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Wednesday, November 30, 2016

Overcoming a bias against reading


“I know that for every reader who has lost the habit or can't find the time, there are people who've never enjoyed reading and question the value of literature, either as entertainment or education, or believe that a love of books, and of fiction in particular, is sentimental or frivolous.” – David Nicholls 
 
Nicholls, born in England on this day in 1966, is primarily a screenwriter (his latest, Bridget Jones’ Baby is on the screen right now), but he didn’t start out to be one.  Instead, he was going to be an actor, and he was quite successful at it for many years. After studying acting at both Bristol University in England and at the American Musical and Drama Academy in New York, he was in both movies and television productions for most of 10 years.  But, he had the gnawing feeling that he really was intended to put down the words that other actors were going to say, and thus he graduated into writing, particularly for the screen.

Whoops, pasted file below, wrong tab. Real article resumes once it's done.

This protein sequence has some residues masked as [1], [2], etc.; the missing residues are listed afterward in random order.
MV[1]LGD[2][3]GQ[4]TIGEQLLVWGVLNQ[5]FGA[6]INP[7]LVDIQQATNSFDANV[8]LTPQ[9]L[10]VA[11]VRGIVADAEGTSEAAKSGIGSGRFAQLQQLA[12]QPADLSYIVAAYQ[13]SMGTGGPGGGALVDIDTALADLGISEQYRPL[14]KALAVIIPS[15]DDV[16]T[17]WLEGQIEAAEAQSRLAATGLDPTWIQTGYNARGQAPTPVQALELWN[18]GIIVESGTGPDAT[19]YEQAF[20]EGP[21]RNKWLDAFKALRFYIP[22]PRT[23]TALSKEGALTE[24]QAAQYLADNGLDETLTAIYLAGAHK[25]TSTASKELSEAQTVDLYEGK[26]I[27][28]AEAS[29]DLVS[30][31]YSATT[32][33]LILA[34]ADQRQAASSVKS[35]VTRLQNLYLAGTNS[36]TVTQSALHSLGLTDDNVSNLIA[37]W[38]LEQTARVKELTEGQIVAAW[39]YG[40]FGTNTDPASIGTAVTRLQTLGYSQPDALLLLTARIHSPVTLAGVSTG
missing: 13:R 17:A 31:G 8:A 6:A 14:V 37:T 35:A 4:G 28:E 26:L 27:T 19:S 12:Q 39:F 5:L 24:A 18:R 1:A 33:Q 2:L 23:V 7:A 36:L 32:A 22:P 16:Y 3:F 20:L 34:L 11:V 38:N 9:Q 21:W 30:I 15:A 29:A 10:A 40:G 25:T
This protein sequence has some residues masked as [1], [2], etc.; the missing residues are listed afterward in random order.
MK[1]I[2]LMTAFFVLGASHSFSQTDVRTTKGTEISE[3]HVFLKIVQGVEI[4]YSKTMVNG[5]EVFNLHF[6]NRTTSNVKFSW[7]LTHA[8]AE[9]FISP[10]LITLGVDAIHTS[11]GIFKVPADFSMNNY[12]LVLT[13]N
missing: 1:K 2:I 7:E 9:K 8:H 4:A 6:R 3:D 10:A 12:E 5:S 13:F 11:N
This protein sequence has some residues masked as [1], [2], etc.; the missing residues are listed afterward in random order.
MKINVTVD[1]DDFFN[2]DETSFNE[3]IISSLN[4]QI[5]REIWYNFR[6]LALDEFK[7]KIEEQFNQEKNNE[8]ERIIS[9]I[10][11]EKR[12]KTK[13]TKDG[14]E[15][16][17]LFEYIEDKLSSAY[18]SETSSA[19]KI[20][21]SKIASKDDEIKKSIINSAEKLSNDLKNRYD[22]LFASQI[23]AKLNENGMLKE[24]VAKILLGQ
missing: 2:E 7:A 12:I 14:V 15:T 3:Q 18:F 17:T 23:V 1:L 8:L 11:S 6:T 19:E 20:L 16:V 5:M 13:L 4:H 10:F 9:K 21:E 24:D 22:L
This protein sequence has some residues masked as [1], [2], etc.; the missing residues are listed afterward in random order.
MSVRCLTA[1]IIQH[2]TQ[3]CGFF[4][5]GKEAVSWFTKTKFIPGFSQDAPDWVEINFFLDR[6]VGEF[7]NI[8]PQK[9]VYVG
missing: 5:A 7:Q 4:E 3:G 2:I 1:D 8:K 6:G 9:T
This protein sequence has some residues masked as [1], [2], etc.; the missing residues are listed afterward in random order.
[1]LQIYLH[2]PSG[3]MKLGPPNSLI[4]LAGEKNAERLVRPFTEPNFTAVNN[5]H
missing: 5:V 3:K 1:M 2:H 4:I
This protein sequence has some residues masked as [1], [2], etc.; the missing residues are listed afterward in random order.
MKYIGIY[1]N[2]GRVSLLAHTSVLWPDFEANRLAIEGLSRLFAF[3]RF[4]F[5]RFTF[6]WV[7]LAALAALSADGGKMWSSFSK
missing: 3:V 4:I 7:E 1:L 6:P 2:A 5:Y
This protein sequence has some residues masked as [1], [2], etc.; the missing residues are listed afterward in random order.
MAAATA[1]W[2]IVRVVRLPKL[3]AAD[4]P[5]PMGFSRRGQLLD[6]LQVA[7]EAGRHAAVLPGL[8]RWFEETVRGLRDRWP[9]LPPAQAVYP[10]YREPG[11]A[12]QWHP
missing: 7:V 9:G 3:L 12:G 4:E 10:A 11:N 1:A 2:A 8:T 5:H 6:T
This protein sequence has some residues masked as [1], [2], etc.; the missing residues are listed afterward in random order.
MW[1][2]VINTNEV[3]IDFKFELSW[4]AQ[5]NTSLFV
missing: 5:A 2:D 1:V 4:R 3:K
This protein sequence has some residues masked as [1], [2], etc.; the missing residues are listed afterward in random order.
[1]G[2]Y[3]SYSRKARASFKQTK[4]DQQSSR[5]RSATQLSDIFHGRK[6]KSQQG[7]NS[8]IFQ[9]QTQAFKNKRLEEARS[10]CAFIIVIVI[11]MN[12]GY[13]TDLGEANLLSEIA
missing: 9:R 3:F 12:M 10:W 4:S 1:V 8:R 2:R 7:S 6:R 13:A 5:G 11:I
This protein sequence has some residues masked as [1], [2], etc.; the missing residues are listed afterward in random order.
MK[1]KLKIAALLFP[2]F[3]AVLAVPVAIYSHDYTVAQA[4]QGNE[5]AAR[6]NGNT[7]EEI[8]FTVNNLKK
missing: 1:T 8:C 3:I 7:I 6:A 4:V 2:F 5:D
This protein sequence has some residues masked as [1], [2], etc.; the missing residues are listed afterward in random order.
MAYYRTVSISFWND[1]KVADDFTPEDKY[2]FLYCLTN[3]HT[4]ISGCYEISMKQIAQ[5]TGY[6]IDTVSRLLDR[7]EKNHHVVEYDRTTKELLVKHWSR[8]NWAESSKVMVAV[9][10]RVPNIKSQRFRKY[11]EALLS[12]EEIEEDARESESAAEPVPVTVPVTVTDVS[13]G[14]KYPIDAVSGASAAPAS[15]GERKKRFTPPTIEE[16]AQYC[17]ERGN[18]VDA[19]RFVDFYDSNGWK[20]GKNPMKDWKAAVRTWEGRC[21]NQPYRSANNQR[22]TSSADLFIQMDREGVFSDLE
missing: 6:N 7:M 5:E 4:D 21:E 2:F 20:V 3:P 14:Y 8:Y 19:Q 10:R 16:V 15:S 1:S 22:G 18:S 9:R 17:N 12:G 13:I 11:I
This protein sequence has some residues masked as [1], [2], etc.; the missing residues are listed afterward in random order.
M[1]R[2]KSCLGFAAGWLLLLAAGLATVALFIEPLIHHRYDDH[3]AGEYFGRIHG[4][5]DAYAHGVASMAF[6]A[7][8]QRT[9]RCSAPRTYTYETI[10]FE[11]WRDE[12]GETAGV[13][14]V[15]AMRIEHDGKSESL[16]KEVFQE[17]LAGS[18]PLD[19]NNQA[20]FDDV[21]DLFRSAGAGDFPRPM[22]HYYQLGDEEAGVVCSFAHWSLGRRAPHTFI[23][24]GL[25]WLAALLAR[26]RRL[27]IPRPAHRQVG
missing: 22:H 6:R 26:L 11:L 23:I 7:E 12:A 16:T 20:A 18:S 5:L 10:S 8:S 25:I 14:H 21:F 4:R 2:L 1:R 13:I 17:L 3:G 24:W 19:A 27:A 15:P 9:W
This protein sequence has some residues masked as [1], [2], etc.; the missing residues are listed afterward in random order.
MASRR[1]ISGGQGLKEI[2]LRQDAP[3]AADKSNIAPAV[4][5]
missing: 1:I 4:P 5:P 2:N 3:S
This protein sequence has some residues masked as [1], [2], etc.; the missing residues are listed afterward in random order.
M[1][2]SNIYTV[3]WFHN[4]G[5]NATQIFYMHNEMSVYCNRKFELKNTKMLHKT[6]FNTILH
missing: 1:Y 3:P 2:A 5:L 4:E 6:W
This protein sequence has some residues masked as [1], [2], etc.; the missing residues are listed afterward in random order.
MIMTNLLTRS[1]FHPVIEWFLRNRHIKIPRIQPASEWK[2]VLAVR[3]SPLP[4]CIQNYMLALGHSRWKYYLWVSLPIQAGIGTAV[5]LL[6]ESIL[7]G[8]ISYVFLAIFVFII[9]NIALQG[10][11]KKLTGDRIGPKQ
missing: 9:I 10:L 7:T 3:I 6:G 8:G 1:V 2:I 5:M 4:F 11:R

Not that screenwriting is his only forte’.  Nicholls has had             
good success with his fiction, too, including a number of novels.  One of his best is The Understudy, which puts us – the readers – squarely into the heart of what it’s like to be an actor in modern-day films.  And, with a protagonist named Stephen McQueen, how can you go wrong?  He also has won awards and a movie contract for One Day (starring Anne Hathaway), and a UK Author of the Year Award for Us (in 2014).

“I think I became a writer because I used to write letters to my friends, and I used to love writing them,” he said.   “I loved the idea that you can put marks on a page and send it off, and two days later, someone laughs somewhere else in the world.”



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